Daily Plant-Based Entrée

The Physicians Committee

Daily Plant-Based Entrée

Including a daily plant-based entrée such as a veggie burger, bean burrito, or fresh garden salad from the salad bar not only addresses inadequate consumption of healthful plant-based foods and helps form healthier eating habits, but can also lower children’s fat, calorie, sodium, and cholesterol intake by reducing consumption of processed meat and dairy products such as cheesy pizza, sausages and bacon, and fried chicken nuggets.

It is an easy way for schools to meet the new nutrition standards based on the most recent Dietary Guidelines.

  • Demand for fruits and vegetables is increasing, and so is demand for plant-based entrées. USDA now allows commercial tofu and soy products such as soy yogurt to meet all or part of the meats/meat alternates component in school breakfast and lunch for a reimbursable meal. Mature beans and dry peas (e.g., kidney beans, pinto beans, black beans, garbanzo beans/ chickpeas, black-eyed peas, split peas and lentils) were already considered appropriate as meat alternates and are easily turned into bean burgers and burritos, bean salads, chili, and sides for entrées and salads.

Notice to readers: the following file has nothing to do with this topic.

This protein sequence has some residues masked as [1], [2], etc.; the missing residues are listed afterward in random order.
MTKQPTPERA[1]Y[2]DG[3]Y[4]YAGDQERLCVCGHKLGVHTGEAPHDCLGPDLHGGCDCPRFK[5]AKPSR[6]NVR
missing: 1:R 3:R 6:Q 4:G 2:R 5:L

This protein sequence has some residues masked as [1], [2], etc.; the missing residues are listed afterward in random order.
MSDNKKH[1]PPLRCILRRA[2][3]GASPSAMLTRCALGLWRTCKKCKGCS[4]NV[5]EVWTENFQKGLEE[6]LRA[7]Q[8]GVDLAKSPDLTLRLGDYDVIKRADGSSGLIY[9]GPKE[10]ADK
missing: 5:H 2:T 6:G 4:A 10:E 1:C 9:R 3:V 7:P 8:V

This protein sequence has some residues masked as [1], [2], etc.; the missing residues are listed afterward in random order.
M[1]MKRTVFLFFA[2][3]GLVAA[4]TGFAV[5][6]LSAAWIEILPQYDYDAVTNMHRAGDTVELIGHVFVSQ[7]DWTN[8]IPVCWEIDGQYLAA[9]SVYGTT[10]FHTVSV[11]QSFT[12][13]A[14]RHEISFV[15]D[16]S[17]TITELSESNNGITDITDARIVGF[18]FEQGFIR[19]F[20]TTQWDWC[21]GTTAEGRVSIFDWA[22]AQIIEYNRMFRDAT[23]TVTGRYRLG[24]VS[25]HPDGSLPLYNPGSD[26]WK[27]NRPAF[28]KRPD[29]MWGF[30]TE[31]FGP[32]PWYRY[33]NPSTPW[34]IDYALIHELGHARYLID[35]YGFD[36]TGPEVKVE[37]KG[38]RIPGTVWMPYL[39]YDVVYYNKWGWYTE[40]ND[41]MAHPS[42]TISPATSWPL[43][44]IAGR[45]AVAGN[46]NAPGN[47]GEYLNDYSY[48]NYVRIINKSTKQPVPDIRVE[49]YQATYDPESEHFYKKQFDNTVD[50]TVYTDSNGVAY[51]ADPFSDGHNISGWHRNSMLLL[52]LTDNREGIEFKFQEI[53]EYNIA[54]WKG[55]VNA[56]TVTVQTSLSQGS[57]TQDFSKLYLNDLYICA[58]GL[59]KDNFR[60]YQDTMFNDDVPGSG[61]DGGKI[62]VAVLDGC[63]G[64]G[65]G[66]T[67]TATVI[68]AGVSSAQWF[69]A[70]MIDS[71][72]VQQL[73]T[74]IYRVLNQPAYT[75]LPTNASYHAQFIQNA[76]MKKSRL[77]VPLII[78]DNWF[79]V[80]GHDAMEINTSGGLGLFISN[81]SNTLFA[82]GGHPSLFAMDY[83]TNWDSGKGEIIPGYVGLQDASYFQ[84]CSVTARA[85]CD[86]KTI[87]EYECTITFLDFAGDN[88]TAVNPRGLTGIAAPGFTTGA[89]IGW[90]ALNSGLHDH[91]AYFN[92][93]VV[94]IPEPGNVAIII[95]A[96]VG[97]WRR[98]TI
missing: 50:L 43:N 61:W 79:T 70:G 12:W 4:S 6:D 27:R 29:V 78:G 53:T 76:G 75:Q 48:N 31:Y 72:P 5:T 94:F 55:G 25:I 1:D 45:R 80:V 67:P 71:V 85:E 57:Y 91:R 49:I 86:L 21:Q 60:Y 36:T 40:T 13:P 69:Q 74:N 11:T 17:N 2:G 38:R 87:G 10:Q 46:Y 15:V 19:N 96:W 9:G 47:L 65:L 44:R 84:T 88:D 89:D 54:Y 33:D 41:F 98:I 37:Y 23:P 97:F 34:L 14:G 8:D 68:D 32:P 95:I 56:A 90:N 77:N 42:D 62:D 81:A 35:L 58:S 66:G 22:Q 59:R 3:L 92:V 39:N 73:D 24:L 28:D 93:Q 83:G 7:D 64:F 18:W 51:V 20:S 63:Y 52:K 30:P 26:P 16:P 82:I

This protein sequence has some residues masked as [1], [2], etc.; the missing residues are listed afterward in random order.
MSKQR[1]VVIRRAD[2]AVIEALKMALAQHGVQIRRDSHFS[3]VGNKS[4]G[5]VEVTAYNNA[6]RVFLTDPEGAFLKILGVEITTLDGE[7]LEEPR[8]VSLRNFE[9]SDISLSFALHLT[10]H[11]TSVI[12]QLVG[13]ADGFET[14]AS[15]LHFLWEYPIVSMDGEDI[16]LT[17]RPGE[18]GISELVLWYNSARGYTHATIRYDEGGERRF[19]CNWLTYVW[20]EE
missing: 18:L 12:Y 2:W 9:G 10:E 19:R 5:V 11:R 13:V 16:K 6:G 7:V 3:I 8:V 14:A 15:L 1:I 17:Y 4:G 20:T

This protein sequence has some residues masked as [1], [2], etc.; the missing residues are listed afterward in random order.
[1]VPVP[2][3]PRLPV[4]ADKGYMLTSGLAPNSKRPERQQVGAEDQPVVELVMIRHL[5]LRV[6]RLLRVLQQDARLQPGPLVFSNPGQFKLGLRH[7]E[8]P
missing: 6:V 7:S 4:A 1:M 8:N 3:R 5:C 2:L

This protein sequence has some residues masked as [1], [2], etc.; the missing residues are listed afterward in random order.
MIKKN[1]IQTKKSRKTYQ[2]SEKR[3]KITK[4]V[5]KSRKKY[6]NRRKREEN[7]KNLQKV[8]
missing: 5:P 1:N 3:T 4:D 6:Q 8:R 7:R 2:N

• A beef patty that is 85 percent lean can still provide at minimum 7 grams of fat, 38 mg of cholesterol, and no dietary fiber in a burger patty, compared with canned beans that can provide up to the same amount of protein with 0.4 grams of fat, 0 mg of cholesterol, and 6 grams of dietary fiber in a bean patty.
  • It takes a health-conscious food service director to incorporate these low-fat, nutrient-rich, high-fiber foods into a school’s menu plan.
  • While it takes more investment and leadership to offer plant-based entrées, a number of school districts are going above and beyond the USDA requirements. From Boulder to New York City, many school districts serve veggie nuggets, soy taco pocket sandwiches, veggie burgers, and veggie chili on a regular basis. Many more participate in Meatless Mondays and have salad bars stocked with local and fresh produce.

For more information on increasing plant-based options in the school lunch program, see the Resources for Schools section.